I just got wind of a brewing controversy over at UCLA Law School involving this year's Moot Court problem. A detailed, up-to-date commentary is available here. Briefly, the Moot Court hypothetical centers around a Mexican illegal immigrant child molester named "El Guapo," and all other fictitious names in the fact pattern (including the names of judges, INS agents, and geographic locations) are named after popular brands of liquor. This was an ass-headed move on the part of the Moot Court Board.
My theory on offensive humor is that it's fine, in fact desirable, as long as the humorous content is sufficient and the offensiveness makes sense in the context of the humor. Here, by all appearances, the decision to call the Defendant "El Guapo" and to name things after alcohol appears to be devoid of any humorous context whatsoever. And while I don't believe the liquor-based nomenclature was an intentional attempt to draw a connection between Latinos and booze, absent some other explanation it certainly invites the sort of outrage that the Moot Court board has suffered at the hands of La Raza and other students. Indeed, the liquor names may have been innocuous standing alone, but use of "El Guapo" casts suspicion on the hypo's other feeble attempts at humor.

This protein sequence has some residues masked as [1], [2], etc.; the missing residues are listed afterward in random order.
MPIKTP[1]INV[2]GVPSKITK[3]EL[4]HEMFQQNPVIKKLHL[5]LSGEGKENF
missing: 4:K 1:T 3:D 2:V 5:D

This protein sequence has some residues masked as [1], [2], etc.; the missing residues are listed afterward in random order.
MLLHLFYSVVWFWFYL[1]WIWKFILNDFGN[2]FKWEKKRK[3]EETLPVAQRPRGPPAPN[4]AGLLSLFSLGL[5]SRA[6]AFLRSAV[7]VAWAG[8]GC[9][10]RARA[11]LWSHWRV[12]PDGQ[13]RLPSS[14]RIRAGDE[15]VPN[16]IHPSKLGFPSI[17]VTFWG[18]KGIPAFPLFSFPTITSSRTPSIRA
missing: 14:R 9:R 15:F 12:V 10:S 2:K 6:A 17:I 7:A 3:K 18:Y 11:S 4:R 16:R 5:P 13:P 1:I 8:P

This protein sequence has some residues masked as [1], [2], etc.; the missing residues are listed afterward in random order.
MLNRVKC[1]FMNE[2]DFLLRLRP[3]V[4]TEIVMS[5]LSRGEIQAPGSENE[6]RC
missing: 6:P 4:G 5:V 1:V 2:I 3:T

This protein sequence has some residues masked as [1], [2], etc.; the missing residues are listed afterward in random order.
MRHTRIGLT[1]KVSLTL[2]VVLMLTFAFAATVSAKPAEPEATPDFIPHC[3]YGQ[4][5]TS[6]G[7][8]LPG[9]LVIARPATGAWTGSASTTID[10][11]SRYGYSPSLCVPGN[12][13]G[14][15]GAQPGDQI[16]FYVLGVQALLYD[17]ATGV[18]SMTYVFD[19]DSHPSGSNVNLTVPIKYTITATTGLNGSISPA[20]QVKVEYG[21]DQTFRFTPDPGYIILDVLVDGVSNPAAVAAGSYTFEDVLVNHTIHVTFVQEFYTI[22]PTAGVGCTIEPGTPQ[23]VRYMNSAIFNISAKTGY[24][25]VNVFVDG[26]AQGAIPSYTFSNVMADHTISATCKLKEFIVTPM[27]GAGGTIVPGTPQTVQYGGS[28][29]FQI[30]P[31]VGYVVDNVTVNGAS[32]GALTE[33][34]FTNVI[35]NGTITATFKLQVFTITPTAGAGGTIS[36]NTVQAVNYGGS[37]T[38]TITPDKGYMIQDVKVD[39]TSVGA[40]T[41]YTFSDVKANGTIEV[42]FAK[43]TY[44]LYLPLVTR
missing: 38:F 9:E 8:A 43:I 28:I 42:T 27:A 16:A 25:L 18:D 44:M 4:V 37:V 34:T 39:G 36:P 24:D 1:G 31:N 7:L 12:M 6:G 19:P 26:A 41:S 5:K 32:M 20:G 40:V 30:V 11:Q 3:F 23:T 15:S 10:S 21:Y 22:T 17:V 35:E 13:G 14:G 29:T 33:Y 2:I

Furthermore, the overall context of the asinine non-humor is the Moot Court Program at UCLA Law School, a prestigious, highly institutionalized student activity at a nationally recognized law school. The UCLA Law Review's Sopranos-based write on packet was stupid enough without adding the specter of racial insensitivity to the mix.
To be clear, I'm not saying that the Moot Court Board should face any official retribution from the school. I just think that surprisingly little thought went into such an important aspect of the law school, and I would hope that UCLA had more to offer. Offensive I can handle. Dumb is just dumb.